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Friend or ‘Pho’: A Hanoi state of mind |


Friend or ‘Pho’: A Hanoi state of mind

WRY BREAD - Philip Cu-Unjieng - The Philippine Star
Friend or âPhoâ: A Hanoi state of mind
Entrance to the Temple of Literature.

As the most popular street food of Vietnamese origin, pho will inevitably have regional variants, secret family recipes; and there’ll be a constant debate about which noodles, water, broth or herbs make for the best pho.

Luckily, for any visitor to Hanoi, you can try all the different types — some Hanoi restaurants and street vendors will serve the Southern-style pho — and come out a winner. Pho is Vietnam’s comfort food, affordable and ubiquitous; and it’s the friendliest way to enter the Hanoi vibe and get closer to understanding why Vietnam is playing such a winning hand in the tourism game.

The mustard-colored Presidential Palace.

As the second largest city in Vietnam, Hanoi is the capital and the gateway to much of what happens in Vietnam — and there is so much happening in the city, and in the whole country as well. If in the past, it would be Hanoi, Ho Chi Minh City and Ha Long Bay on most visitors’ Vietnam itinerary, that has changed drastically with numerous tourist sites developing all over the country, and catering to different interests and spending proclivities. At last count, there are 21 state-recognized tourist sites.

Pho, of the chicken and beef varieties.

Hoi An is a centrally located coastal town that’s “time warp” country and is reputed to be the gastronomic capital of Vietnam. Sa Pa is a mountain town in the northwest that used to be the favorite of backpackers and those looking for a rustic Vietnam, but is fast developing as the new summer playground of the moneyed tourist. And what about the Instagram frenzy surrounding the Golden Bridge on Ba Na Hills in Da Nang. For a country that only opened its doors to foreign tourists in 1997, Vietnam has been aggressive in converting its agrarian economy to a service one, with tourism as one of the primary revenue streams. In 2018, there were 15.5 million visitors to Vietnam, a close to 20 percent increase from 2017.

Spending three days in Hanoi recently, and doing the city tours, I was impressed by how organized they were, how you felt you were getting your money’s worth. They had done a good job of turning Vietnam’s rich dynastic history and colonial legacy into a past that sat well with its socialist now-being. Uncle Ho was everywhere as an inspiration and reminder of the struggle, but it was also Uncle Ho who was looking over this UNESCO City of Peace; and how right beside a mural depicting this, was the Trang Tien Plaza, home to luxury retail brands such as Louis Vuitton, Cartier and Dior.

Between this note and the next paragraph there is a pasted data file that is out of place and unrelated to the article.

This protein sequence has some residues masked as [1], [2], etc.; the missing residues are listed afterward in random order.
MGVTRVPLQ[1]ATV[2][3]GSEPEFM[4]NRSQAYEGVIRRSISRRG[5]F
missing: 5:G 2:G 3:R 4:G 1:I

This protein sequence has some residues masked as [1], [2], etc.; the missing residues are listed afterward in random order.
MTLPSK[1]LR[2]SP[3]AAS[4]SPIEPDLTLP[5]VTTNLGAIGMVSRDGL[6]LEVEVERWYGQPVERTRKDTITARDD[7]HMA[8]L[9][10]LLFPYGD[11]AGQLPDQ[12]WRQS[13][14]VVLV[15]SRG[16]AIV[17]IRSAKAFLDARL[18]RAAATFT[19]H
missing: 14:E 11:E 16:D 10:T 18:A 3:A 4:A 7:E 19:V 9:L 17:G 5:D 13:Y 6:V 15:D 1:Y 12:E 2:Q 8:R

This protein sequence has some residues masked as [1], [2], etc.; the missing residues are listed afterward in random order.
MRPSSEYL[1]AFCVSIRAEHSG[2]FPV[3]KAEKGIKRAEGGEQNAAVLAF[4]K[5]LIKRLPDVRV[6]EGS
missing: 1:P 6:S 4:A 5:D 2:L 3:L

From the top floor of a building, a view of Hoán Kiêm Lake.

The Temple of Literature is a network of structures, pagodas, ponds and artifacts that celebrates Confucius, learning, and is the site of Vietnam’s first university. The Vietnam National Museum of History chronicles the country’s pre-history, up to the 1945 Proclamation of Independence — and one sees the dynastic past, how they had to rebuff Chinese and Mongol aggressors; and how the French colonial heritage impacts on the city’s architecture and infrastructure. The Hoàn Kiem Lake is one of many that dot the cityscape but this one has a great story behind it, the legend of how a sword was restored to the Dragon King via a charmed turtle that approached Emperor Le Loi in 1428.

Everyone raves about the street food culture of Hanoi, but in a city of five million scooters and motorbikes (there are only one million cars), be prepared to be dining amidst the exhaust fumes, and seated on low plastic stools. If that doesn’t sound like your cup of tea, I would recommend Uhòa Restaurant for traditional Vietnamese cuisine, in a more comfortable setting.

Uncle Ho gazing on the home of luxury retail brands, Trang Tien Plaza.

I mentioned the 15.5 million visitors to Vietnam last year. We had 7.1 million here in the Philippines. And if you were wondering, Malaysia enjoyed 25.8 million and Indonesia had 15.8 million. Cambodia had six million, but was third in growth in the region behind Vietnam and Indonesia. And let’s not even talk of Thailand, which is on another level, with 38.27 million visitors in 2018. Am I envious? Of course I am! In Vietnam, it’s difficult to find someone who speaks English, the weather in June is oppressively hot, road safety, aggressive vendors and pickpockets are major issues the tourism industry is facing, and yet, they’re doing something right to enjoy that influx of 15.5 million tourists in 2018.

The biggest countries contributing to that influx are China and South Korea, followed by Japan, Taiwan and the US. So these are countries where we already make a presence but the greater number of travelers from those countries are choosing to head to Vietnam. Not for me to understand why or to fix the situation, but yes, I am very jealous. And yes, Vietnam was a wonderful experience.

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